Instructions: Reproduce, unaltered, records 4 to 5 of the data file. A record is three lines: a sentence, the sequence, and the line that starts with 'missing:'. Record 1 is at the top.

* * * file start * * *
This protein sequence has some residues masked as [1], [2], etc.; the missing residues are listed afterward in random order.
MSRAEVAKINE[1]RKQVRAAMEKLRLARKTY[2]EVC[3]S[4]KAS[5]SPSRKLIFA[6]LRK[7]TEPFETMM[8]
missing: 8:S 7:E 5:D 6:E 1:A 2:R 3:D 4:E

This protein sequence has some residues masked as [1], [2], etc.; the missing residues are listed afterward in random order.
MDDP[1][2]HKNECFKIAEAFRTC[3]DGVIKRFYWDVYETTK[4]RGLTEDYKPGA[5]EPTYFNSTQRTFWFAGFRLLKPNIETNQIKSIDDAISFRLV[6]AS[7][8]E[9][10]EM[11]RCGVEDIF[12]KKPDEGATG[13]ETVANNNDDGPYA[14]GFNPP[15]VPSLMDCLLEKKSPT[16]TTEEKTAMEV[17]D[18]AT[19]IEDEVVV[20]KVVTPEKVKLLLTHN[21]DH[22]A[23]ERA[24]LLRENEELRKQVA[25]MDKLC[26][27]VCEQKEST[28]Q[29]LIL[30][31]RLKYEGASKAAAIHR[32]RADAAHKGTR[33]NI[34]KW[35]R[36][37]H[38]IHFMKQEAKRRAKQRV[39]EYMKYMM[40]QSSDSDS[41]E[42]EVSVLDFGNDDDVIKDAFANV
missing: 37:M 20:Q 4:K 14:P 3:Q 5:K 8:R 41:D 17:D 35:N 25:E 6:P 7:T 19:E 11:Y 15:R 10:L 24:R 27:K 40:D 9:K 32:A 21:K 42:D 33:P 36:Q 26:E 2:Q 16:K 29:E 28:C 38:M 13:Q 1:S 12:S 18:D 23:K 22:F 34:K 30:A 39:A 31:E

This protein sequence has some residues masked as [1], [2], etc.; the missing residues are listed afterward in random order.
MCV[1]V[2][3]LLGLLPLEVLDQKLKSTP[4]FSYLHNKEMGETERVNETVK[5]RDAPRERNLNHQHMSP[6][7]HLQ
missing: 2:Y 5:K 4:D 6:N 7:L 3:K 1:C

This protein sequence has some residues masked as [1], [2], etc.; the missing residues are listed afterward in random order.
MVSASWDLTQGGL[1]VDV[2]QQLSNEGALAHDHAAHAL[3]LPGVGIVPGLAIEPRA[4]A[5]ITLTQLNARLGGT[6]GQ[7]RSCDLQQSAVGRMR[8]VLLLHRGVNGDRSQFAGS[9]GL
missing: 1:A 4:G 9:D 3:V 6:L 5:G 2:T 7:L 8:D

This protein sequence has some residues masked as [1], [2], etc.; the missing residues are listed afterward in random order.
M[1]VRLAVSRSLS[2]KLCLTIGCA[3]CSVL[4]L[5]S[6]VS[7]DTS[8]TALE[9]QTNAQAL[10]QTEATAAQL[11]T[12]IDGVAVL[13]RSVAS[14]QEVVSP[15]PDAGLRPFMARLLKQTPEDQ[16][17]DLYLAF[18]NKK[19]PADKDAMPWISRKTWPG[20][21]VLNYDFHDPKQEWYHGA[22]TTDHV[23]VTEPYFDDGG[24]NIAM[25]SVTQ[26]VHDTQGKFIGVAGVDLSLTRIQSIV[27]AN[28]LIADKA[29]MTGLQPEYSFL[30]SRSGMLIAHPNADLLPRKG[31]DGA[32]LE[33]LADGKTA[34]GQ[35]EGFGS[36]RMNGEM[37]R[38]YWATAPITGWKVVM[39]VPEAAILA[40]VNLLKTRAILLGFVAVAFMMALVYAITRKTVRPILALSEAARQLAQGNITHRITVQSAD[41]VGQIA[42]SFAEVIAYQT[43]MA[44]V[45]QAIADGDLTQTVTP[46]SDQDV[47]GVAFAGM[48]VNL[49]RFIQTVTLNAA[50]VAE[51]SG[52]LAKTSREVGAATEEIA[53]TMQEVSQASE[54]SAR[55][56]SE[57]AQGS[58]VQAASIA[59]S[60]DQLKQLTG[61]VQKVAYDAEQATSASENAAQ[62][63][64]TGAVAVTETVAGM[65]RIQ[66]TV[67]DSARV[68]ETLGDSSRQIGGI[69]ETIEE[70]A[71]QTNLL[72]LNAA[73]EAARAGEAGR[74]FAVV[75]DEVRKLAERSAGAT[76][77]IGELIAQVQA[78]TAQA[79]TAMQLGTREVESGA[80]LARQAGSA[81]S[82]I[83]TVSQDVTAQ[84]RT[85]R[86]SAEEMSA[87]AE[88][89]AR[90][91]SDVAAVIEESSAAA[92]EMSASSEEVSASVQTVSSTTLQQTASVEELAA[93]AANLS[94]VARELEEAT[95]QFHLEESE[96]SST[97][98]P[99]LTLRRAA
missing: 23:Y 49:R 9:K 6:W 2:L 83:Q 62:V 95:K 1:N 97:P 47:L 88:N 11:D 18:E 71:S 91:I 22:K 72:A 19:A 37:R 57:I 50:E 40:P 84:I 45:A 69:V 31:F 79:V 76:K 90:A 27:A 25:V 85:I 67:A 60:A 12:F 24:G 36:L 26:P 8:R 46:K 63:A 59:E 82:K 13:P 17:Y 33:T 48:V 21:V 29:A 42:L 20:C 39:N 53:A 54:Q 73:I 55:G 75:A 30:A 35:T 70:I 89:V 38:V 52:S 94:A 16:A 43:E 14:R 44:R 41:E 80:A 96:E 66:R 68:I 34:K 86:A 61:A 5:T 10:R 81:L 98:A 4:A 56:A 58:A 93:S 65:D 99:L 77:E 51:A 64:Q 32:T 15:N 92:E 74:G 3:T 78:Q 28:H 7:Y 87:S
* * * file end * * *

This protein sequence has some residues masked as [1], [2], etc.; the missing residues are listed afterward in random order.
MVSASWDLTQGGL[1]VDV[2]QQLSNEGALAHDHAAHAL[3]LPGVGIVPGLAIEPRA[4]A[5]ITLTQLNARLGGT[6]GQ[7]RSCDLQQSAVGRMR[8]VLLLHRGVNGDRSQFAGS[9]GL
missing: 1:A 4:G 9:D 3:V 6:L 5:G 2:T 7:L 8:D

This protein sequence has some residues masked as [1], [2], etc.; the missing residues are listed afterward in random order.
M[1]VRLAVSRSLS[2]KLCLTIGCA[3]CSVL[4]L[5]S[6]VS[7]DTS[8]TALE[9]QTNAQAL[10]QTEATAAQL[11]T[12]IDGVAVL[13]RSVAS[14]QEVVSP[15]PDAGLRPFMARLLKQTPEDQ[16][17]DLYLAF[18]NKK[19]PADKDAMPWISRKTWPG[20][21]VLNYDFHDPKQEWYHGA[22]TTDHV[23]VTEPYFDDGG[24]NIAM[25]SVTQ[26]VHDTQGKFIGVAGVDLSLTRIQSIV[27]AN[28]LIADKA[29]MTGLQPEYSFL[30]SRSGMLIAHPNADLLPRKG[31]DGA[32]LE[33]LADGKTA[34]GQ[35]EGFGS[36]RMNGEM[37]R[38]YWATAPITGWKVVM[39]VPEAAILA[40]VNLLKTRAILLGFVAVAFMMALVYAITRKTVRPILALSEAARQLAQGNITHRITVQSAD[41]VGQIA[42]SFAEVIAYQT[43]MA[44]V[45]QAIADGDLTQTVTP[46]SDQDV[47]GVAFAGM[48]VNL[49]RFIQTVTLNAA[50]VAE[51]SG[52]LAKTSREVGAATEEIA[53]TMQEVSQASE[54]SAR[55][56]SE[57]AQGS[58]VQAASIA[59]S[60]DQLKQLTG[61]VQKVAYDAEQATSASENAAQ[62][63][64]TGAVAVTETVAGM[65]RIQ[66]TV[67]DSARV[68]ETLGDSSRQIGGI[69]ETIEE[70]A[71]QTNLL[72]LNAA[73]EAARAGEAGR[74]FAVV[75]DEVRKLAERSAGAT[76][77]IGELIAQVQA[78]TAQA[79]TAMQLGTREVESGA[80]LARQAGSA[81]S[82]I[83]TVSQDVTAQ[84]RT[85]R[86]SAEEMSA[87]AE[88][89]AR[90][91]SDVAAVIEESSAAA[92]EMSASSEEVSASVQTVSSTTLQQTASVEELAA[93]AANLS[94]VARELEEAT[95]QFHLEESE[96]SST[97][98]P[99]LTLRRAA
missing: 23:Y 49:R 9:K 6:W 2:L 83:Q 62:V 95:K 1:N 97:P 47:L 88:N 11:D 18:E 71:S 91:I 22:K 72:A 19:A 37:R 57:I 50:E 40:P 84:I 45:A 69:V 31:F 79:V 76:K 90:A 27:A 25:V 85:I 67:A 60:A 12:F 24:G 36:L 26:P 8:R 46:K 63:A 59:E 82:K 13:P 17:Y 33:T 48:V 21:V 29:A 42:L 20:C 39:N 53:A 54:Q 73:I 55:G 75:A 30:A 35:T 70:I 89:V 38:V 52:S 94:A 16:A 43:E 14:R 44:R 41:E 80:A 96:E 66:R 68:I 34:K 86:A 61:A 5:T 10:R 81:L 98:A 4:A 56:A 58:A 93:S 65:D 99:L 77:E 51:A 64:Q 32:T 15:N 92:E 74:G 3:T 78:Q 28:H 7:Y 87:S